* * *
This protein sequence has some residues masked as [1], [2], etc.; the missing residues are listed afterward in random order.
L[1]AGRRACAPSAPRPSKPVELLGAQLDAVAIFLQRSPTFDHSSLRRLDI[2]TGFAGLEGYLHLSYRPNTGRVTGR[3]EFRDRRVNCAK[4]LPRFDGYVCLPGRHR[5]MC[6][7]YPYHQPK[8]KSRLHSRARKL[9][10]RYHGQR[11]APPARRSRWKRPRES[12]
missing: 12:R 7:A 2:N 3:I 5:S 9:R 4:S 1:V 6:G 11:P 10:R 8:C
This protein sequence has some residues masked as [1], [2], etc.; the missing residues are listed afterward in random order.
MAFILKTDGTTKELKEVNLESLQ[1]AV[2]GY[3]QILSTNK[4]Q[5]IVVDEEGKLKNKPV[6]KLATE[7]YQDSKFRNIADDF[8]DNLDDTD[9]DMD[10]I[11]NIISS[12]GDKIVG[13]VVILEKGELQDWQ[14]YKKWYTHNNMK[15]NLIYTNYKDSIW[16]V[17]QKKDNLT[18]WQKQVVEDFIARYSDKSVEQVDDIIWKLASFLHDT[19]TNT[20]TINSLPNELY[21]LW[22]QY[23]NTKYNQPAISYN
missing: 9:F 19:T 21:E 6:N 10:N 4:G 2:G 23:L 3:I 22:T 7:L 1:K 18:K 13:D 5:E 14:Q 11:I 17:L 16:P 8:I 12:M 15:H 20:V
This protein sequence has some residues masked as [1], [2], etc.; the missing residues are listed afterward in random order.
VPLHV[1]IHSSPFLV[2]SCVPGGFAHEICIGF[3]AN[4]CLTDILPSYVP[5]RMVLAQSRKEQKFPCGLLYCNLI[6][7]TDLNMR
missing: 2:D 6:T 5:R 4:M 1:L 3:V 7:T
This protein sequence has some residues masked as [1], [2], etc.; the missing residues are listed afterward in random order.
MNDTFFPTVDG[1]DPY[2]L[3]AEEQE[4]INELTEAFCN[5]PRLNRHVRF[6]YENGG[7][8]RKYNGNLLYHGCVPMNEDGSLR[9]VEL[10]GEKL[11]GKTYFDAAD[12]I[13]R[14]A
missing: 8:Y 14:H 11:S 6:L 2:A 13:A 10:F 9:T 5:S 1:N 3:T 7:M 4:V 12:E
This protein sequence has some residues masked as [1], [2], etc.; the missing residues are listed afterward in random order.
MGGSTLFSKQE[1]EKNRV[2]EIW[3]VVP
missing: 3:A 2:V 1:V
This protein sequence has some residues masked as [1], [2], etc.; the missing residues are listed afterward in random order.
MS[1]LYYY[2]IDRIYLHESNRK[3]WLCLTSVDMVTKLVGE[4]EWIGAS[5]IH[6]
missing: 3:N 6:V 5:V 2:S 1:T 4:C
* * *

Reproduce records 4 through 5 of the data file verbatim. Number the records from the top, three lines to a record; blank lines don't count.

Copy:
This protein sequence has some residues masked as [1], [2], etc.; the missing residues are listed afterward in random order.
MNDTFFPTVDG[1]DPY[2]L[3]AEEQE[4]INELTEAFCN[5]PRLNRHVRF[6]YENGG[7][8]RKYNGNLLYHGCVPMNEDGSLR[9]VEL[10]GEKL[11]GKTYFDAAD[12]I[13]R[14]A
missing: 8:Y 14:H 11:S 6:L 2:A 13:A 10:F 9:T 5:S 1:N 3:T 7:M 4:V 12:E
This protein sequence has some residues masked as [1], [2], etc.; the missing residues are listed afterward in random order.
MGGSTLFSKQE[1]EKNRV[2]EIW[3]VVP
missing: 3:A 2:V 1:V